Only a handful sportspersons are lucky enough to challenge their role model to a game. Boxer Pinki Rani Jangra is one such athlete.
Born and raised at Hisar, Haryana, Pinki always considered Mary Kom, the boxer of international repute, her role model. Indeed, it was a moment to cherish when she defeated Mary Kom at the quarter finals in a boxing championship held at Jamshedpur in 2009. Not only did that win bring her kudos and laurels, it got her thinking that she was now competent enough to have a shy at serious boxing.
Though she had started playing the game at the junior level a few years prior to that fateful win, Pinki was not equipped enough with the nuances of the sport to be able to win awards and recognition.
It was in the year 2006 that Pinki won her first gold, closely followed by her getting into the senior camp in 2007.
Getting into the boxing ring
Born in 1990 to a government employee father and homemaker mother in Hisar, Haryana, Pinki has two older brothers, both of whom were into boxing. Little surprise then that they got their younger sister too into the boxing arena.
But convincing her parents to let her play was a task. Being the youngest of the three siblings, Pinki was a pampered child and, needless to say, her parents were worried for her safety. More than anything, it was the image of the sport that made her parents anxious.
My brothers pushed me into boxing and even convinced our parents to allow me to play the game. Thus started my tryst with the game,
says Pinki, now a five-time national champion.
Preparing herself and getting trained in the demanding game was a challenge, more so as it meant her studies would be put aside.
There was strong competition in the senior camp and Pinki was awe-struck the first time she clashed with Mary Kom in the boxing ring, at the National Championship held at Agra in 2008. Both being in the same 46-kg category, Pinki grabbed the second position, while Mary Kom clinched the gold at the event. There has been no looking back since then, and Pinki was a National Games and Championship Gold Medallist in 2011, 2012 and 2014.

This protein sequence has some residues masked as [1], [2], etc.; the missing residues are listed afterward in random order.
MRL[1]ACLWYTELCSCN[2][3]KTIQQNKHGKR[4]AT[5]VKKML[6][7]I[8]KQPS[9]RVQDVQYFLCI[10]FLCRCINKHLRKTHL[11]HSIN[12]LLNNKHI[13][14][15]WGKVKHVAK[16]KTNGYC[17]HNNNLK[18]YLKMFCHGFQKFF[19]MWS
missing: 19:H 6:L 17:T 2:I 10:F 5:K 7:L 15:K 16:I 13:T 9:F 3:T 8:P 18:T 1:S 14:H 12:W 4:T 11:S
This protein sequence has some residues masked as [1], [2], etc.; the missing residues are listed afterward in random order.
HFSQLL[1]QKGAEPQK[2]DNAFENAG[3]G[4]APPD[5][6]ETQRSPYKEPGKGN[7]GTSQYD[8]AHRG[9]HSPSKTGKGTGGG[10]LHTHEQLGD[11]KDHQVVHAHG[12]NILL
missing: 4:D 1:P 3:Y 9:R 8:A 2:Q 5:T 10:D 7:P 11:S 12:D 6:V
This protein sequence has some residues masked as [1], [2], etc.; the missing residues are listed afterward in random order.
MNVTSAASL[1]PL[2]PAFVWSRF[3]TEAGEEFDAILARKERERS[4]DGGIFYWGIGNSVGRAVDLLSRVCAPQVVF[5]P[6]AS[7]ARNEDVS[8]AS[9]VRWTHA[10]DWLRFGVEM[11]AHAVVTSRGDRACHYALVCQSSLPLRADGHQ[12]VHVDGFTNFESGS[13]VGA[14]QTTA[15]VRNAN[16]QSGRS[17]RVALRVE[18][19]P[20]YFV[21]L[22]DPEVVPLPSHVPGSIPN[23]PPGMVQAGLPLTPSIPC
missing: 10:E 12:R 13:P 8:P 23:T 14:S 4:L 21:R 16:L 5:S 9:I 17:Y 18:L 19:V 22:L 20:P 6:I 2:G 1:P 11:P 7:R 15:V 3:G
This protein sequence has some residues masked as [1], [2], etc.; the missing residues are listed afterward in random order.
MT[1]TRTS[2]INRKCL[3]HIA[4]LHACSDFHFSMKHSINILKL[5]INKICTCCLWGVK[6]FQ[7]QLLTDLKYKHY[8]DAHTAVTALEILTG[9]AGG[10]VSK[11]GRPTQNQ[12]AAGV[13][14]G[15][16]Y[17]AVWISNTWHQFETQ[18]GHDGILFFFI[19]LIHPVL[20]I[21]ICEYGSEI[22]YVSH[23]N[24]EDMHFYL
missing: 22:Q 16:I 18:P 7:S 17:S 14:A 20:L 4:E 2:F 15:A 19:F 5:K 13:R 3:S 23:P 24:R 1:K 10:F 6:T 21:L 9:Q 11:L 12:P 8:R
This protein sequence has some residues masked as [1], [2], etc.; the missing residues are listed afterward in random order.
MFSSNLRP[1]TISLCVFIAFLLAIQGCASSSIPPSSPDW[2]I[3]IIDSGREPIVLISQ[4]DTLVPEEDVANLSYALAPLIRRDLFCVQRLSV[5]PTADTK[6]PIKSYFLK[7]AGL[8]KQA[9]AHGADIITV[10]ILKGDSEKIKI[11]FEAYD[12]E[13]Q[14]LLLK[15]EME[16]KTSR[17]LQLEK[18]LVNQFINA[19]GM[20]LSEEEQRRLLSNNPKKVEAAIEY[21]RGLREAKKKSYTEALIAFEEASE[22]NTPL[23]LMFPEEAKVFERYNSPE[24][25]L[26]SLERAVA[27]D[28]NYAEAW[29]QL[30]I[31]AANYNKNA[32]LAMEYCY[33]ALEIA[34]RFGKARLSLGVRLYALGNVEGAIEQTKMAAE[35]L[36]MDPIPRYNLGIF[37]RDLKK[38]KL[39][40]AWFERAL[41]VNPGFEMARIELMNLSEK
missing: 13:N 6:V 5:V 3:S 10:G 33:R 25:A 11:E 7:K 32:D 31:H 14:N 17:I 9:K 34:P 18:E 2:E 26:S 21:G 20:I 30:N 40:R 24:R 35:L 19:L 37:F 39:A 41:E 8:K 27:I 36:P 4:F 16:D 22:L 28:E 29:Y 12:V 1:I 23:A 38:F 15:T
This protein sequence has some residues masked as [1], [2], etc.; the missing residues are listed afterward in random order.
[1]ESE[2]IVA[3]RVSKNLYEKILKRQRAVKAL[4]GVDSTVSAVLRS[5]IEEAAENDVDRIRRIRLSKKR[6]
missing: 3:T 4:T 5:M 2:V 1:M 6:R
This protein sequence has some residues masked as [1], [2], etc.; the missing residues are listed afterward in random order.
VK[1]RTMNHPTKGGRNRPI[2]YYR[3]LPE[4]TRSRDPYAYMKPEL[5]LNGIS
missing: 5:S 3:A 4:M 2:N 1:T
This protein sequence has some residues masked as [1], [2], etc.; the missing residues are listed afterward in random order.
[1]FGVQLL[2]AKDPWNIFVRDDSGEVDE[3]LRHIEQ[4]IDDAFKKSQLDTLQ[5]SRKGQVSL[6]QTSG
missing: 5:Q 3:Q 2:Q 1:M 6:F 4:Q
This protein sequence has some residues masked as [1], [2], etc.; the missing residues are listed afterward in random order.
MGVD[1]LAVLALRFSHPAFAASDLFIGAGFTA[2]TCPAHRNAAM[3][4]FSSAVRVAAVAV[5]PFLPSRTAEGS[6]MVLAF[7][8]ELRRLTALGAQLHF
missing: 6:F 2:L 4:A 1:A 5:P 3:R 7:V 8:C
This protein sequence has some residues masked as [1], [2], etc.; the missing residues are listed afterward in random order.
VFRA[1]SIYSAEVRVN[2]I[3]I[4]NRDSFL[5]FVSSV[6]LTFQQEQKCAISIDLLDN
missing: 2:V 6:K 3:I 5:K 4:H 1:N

Ten years younger to Mary Kom, Pinki says she is her idol. “It feels great to note that she is now my competitor, having always modeled myself on her. I have learnt a lot from her style of game and have, with time, developed my own technique. My dream is to take the game to a higher level,” says a modest Pinki.
She now enjoys huge family support to play the game.
She is getting geared up to participate in the Olympics and represent India.
Five years ago, in 2011, Pinki represented India in Australia at the Arafura Games in the 51-kg category, where she won her first international gold. In the year 2012, she won silver medal at the Asian Championship held in Mongolia.
Next in line was the Commonwealth Games held in 2014, where she won bronze. This boxer won gold medal at President’s Cup International Boxing, at Palembang in Indonesia in 2015.
The challenges for this pugilist
There have been instances in the past where Pinki had to prove herself and she needed to recover too. Being in bad form only meant that juniors were getting to the top and her career was starting to look shaky as well.
It was with a lot of encouragement from her brothers and her own junoon (passion) that keep pushing her higher up on the boxing scale.
“It helps that both of them have played at the State level and are well-versed with the techniques. They keep showing me motivating videos and that helps a lot in boosting my confidence and in developing my unique style,” says Pinki.
In her free time, Pinki loves to pen her thoughts in a diary and likes watching history shows.
Her mantra of success
So, how did it feel to receive an award from the Ministry of Women and Child Welfare this year?
It feels great to even think that my achievement has been noted and given recognition. It certainly is a big encouragement and motivation for me,
Having spent a large part of her life getting prepared to play the game, this sportsperson thinks girls need to embrace some sport in their lives. She opines that girls become stronger if they are into sports. “Also, if one strives hard to build a career in sports, they are sure to succeed,” says Pinki.